Last spring, I took the AP Calculus Examination. Taking the test was not my idea; everyone in an AP class in my high school was required to take the May exam. I am not, suffice it to say, a math person, so I studied months before the actual test hoping to master the material. (Spoiler alert: I did not master the material.) It was a miserable, tough slog—until my world was turned upside down by a practice free response question.
The calculus problem in question was from the exam published in 1991. My teacher had given us enormous packets with practice tests from a variety of years, and my classmates and I worked our way through them painstakingly: 10 AP tests x 15 pages per test x 10 years = a lot of problems. When I glanced at the top of the page and saw that the date of the test was 1991, though, I was flabbergasted. I might have even let out a small gasp, something that was probably interpreted by my tablemates as my routine reaction to seeing a logarithm.
The question might have involved a logarithm, but that wasn’t the most alarming part. I was flabbergasted because I was doing the same problem as high school seniors who would not for another 18 months know that Bill Clinton would be sworn in as the 42nd president of the United States.
I was flabbergasted because I was doing the same problem as students who lived in a world without Russia or Taylor Swift or YouTube, a world with apartheid in South Africa and 85 cents for a dozen eggs in America.
I was flabbergasted because I was writing the same numbers as high school seniors who would not for another 10 years turn on the news to see that two planes had crashed into the World Trade Center, one into the Pentagon, and one into a field in rural Pennsylvania.
I was flabbergasted because I was reading the same question as high school seniors who would not for another 20 years witness a demonstrative campout in downtown Manhattan that would spread across the country, sparking literally hundreds of protests known collectively as Occupy Wall Street.
The teenagers who were doing my math problem, which I had claimed my own after ruminating on it for 10 minutes while all of my friends had moved on, in 1991 were probably wearing MC Hammer pants, hoop earrings, and shoulder pads. They were probably sporting headphones plugged into a Walkman blasting “Good Vibrations,” Marky Mark and The Funky Bunch’s hit. But they were also drawing their integral signs just as I was drawing mine; they were crossing their t’s just as I was crossing mine; they were furrowing their brows in confusion just as I was furrowing mine.
Few things are as timeless as math. Even history changes from year to year, if not the facts then the way they are phrased. What was politically correct in a science or English classroom in 1991 is probably not politically correct today. Say what you will about math, but at least X will always be X.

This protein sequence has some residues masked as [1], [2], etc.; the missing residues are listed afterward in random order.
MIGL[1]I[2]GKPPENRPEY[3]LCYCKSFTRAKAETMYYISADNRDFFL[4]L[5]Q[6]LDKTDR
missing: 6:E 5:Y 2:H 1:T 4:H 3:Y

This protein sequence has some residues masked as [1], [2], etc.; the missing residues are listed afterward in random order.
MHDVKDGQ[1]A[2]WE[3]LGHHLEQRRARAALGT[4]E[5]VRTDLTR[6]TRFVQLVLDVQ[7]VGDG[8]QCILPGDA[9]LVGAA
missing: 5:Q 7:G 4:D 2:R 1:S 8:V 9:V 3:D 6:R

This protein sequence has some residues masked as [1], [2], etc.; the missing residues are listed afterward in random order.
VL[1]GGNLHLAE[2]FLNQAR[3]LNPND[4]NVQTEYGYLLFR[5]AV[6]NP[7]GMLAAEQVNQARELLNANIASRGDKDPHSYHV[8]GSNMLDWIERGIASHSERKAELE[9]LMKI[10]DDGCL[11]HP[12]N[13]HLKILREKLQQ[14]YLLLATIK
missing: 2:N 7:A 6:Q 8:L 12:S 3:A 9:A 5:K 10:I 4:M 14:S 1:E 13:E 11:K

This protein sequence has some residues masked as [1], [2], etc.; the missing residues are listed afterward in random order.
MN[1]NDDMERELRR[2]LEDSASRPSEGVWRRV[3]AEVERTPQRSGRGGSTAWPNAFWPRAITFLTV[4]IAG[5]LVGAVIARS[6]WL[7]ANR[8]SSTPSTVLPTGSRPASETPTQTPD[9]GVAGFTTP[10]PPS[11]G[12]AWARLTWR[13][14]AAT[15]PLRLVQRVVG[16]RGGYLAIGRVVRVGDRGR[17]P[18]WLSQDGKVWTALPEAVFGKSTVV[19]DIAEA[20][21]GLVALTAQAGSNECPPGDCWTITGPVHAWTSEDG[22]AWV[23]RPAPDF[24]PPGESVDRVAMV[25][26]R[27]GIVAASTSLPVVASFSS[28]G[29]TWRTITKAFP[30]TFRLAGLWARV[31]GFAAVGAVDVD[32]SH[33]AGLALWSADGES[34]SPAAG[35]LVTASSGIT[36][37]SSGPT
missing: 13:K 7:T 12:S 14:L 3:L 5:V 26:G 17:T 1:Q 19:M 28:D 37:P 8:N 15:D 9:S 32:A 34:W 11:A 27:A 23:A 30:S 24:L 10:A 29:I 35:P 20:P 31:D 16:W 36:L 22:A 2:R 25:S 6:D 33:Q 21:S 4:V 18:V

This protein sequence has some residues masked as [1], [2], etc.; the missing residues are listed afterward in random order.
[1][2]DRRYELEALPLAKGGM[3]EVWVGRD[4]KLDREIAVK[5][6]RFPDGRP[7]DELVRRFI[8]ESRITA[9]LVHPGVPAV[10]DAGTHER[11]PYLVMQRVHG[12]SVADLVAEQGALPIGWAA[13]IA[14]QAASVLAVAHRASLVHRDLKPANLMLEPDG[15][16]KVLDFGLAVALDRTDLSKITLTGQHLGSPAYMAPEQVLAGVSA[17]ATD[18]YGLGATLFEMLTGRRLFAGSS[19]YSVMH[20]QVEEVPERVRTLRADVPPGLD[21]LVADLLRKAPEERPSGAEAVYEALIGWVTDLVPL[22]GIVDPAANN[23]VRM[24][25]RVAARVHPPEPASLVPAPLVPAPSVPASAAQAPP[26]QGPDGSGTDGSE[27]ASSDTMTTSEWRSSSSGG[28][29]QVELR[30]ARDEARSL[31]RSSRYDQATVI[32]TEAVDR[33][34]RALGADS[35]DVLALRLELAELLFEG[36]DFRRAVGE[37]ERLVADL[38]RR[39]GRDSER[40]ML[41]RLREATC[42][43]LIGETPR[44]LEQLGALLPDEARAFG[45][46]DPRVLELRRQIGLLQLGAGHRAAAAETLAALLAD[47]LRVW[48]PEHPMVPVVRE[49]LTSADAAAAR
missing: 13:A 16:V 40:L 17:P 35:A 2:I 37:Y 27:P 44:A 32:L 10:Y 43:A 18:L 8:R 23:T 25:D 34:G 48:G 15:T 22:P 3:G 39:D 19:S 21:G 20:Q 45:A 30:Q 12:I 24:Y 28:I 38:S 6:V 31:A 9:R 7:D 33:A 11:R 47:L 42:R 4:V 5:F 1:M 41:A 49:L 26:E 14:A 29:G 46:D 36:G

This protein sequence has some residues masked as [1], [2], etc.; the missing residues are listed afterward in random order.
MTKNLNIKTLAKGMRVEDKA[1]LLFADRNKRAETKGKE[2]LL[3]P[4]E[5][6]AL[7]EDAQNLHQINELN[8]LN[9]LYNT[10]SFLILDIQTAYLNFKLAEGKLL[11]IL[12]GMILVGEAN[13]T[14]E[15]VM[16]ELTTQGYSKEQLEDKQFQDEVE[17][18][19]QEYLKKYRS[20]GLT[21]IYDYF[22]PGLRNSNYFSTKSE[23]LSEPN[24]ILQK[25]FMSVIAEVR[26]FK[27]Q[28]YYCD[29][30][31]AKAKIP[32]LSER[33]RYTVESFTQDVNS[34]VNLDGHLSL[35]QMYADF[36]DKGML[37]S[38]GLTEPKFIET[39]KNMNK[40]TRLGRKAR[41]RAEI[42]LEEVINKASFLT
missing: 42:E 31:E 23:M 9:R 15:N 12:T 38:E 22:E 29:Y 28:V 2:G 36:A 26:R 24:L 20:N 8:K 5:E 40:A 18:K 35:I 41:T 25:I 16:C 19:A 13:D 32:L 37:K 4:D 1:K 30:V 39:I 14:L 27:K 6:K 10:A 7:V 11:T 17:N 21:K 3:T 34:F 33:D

I’ve always been fascinated with time capsules; that sort of thing really gets me going. I’ve buried at least one object in the backyard of every home I’ve ever occupied, to symbolize my tenure there, but I usually forget about these objects until after I’ve moved—and way beyond the point of it being socially acceptable to retrieve them.
I imagine myself timorously making my way up the front steps of 3 Robert Chrisfield Place or 190 Stuyvesant Avenue, and asking to locate my capsule. I imagine the people who live there now (or, in the case of 190 Stuyvesant, the family of raccoons) cautiously nodding. I imagine myself leaving in defeat, empty-handed and apologizing for the small craters left in my wake. I doubt that I’d be able to find any of the things I’d buried; I not only don’t remember where I buried them, I also don’t remember what I buried.
Objects clue us into the things we valued, the thoughts we had, the numbering of our priorities. The tattered owl for which I had so much affection as an eight-year-old means nothing to me now; the plastic whistle I loved at age five is now a useless piece of plastic. That’s why, I think, I was so blown away by the teenagers doing my math problem in 1991. I didn’t expect the math to change, but I did expect it to mean something different, and the fact that it meant the same thing in 1991, or 1995, or 2004, is jarring.
Time is weird. Math makes it weirder. Whole lives are built around the same formulae and practice problems. Numbers don’t have to be sterile, but sometimes they are. Maybe sometimes we need an anchor, a constant—pun intended—that links us to our 90s counterparts. Math is the same in all languages, a fact that brought Lindsay Lohan’s character in “Mean Girls” unending glee, and understandably so: it’s refreshing to have such easy, direct links.
Math isn’t a clue to the past. It’s a reminder of the present.
Davis is a member of the class of 2017.